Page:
AP: Pension plan freeze is ‘essential’

The Associated Press told News Media Guild negotiators Friday that its proposal to freeze staffers’ pension plans “is essential” for the company’s continued growth. 

AP Chief Financial Officer Ken Dale told bargainers that while AP has been “outperforming most of its members” financially, the $75 million dollar rate cuts have left a revenue hole that the cooperative will not be able to fill easily.

AP’s traditional membership — newspapers — now only provides 19 percent of AP’s revenue, the company said. AP said revenue from other sources is turning around, but slowly. 

The union’s actuaries will review the information.

NMG President Tony Winton asked AP if the member’s eventual goal was to “pay zero” for the work that Guild members do, essentially having them “work for free.” Dale said that was a “good question” to which he didn’t have an answer.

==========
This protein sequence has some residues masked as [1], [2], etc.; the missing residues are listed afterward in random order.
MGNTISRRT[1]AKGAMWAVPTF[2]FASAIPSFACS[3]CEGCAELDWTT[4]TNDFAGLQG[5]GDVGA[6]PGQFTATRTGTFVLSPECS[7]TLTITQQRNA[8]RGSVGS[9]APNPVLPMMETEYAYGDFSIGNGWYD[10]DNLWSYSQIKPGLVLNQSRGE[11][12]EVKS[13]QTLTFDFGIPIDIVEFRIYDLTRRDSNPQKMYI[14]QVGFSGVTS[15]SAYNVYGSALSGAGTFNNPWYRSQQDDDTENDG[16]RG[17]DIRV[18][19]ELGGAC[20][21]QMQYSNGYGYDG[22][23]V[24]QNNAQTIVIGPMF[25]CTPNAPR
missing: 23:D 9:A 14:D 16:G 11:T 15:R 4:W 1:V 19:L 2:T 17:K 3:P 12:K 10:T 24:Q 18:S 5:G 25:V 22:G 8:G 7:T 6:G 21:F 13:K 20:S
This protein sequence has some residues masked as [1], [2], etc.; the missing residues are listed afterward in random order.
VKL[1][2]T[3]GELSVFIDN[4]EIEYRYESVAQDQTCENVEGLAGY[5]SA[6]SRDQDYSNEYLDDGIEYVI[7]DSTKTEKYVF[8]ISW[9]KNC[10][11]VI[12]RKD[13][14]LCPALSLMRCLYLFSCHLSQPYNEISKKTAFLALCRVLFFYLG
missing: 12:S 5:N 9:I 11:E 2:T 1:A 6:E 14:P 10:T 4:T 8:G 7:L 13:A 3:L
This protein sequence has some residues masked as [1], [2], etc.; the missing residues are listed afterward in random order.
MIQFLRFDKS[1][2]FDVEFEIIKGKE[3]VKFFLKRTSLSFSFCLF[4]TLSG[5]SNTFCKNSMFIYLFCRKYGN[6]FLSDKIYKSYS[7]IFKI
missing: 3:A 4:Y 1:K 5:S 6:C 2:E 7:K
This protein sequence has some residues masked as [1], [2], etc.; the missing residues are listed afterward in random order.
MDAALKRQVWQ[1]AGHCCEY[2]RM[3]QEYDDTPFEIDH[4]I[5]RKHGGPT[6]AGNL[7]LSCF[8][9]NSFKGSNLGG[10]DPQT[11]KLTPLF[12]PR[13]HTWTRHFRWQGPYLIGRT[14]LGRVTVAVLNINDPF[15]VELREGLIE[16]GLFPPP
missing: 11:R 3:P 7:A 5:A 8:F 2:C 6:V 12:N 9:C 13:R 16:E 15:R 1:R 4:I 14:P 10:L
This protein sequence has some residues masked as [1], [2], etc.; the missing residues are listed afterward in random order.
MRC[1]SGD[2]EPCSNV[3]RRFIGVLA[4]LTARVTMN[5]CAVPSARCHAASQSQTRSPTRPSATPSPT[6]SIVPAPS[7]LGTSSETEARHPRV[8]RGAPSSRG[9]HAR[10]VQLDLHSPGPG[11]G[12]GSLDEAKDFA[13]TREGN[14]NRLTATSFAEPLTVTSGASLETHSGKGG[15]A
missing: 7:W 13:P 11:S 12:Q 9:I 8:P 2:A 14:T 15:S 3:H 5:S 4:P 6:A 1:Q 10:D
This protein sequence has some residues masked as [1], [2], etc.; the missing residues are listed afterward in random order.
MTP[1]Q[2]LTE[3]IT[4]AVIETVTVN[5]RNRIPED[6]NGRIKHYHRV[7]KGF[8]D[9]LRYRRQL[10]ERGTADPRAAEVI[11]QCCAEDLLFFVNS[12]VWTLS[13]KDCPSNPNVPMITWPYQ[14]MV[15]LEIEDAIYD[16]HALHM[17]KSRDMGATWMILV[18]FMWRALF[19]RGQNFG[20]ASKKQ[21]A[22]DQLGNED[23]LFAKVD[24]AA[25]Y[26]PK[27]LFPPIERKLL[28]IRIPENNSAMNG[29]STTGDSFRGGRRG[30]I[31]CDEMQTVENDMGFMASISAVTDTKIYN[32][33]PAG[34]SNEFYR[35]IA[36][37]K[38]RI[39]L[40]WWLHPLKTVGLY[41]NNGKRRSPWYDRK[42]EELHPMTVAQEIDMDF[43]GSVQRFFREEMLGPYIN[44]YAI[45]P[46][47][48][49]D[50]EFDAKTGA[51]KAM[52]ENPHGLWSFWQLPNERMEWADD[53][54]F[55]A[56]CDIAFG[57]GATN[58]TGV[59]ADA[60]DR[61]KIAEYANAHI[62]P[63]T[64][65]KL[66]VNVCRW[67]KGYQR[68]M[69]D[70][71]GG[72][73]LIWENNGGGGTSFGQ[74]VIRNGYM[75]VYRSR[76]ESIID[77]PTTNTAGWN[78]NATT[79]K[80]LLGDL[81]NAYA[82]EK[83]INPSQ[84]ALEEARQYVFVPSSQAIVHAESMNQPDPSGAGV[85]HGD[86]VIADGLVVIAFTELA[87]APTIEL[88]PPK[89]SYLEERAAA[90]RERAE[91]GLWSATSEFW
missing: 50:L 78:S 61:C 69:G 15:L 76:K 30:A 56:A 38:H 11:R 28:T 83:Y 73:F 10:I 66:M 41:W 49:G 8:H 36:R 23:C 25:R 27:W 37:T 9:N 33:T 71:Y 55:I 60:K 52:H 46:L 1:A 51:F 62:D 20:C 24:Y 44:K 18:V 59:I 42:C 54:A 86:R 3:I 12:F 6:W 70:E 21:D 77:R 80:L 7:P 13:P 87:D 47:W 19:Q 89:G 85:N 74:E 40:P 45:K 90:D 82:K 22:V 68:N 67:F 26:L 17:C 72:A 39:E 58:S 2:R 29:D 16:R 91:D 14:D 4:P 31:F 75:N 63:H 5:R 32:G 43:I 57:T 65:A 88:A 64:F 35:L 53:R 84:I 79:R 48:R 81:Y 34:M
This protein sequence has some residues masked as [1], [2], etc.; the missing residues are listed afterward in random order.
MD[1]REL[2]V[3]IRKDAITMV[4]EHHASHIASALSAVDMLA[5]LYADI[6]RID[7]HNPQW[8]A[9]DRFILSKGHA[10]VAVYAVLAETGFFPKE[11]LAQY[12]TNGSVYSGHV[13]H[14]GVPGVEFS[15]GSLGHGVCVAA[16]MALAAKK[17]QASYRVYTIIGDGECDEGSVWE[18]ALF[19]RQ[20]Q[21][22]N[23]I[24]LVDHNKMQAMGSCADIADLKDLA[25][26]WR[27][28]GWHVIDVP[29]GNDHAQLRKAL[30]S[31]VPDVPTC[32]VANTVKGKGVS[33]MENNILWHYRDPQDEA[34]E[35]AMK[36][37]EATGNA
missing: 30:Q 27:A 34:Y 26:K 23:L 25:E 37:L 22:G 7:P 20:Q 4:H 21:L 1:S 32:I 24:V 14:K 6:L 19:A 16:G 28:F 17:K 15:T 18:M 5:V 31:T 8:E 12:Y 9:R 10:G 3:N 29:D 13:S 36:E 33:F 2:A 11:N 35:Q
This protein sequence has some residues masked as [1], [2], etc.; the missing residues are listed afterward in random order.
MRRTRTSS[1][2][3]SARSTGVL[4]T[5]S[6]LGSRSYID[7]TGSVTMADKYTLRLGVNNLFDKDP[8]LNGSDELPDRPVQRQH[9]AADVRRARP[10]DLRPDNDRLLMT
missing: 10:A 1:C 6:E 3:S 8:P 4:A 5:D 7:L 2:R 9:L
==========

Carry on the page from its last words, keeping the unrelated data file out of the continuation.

The Guild told the AP that while it understood the company’s concerns about holding on to a pension plan that’s volatile, it doesn’t like the idea of passing all that volatility to staffers as the company’s proposal would do. The AP wants to freeze the pension plan and move to a defined contribution plan that’s not insured, as the pension plan is.

Talks will resume Monday. The Guild told AP it will make a wide-ranging counterproposal to the company at that time.

Representing the Guild were Winton, Martha Waggoner, John Braunreiter, and Kevin Keane. 

Representing AP were Dale, Jessica Bruce, Michelle Ehrlich, Carole Feldman, Sue Gilkey, Hilda Auguste, Alison Quan and attorney Steve Macri.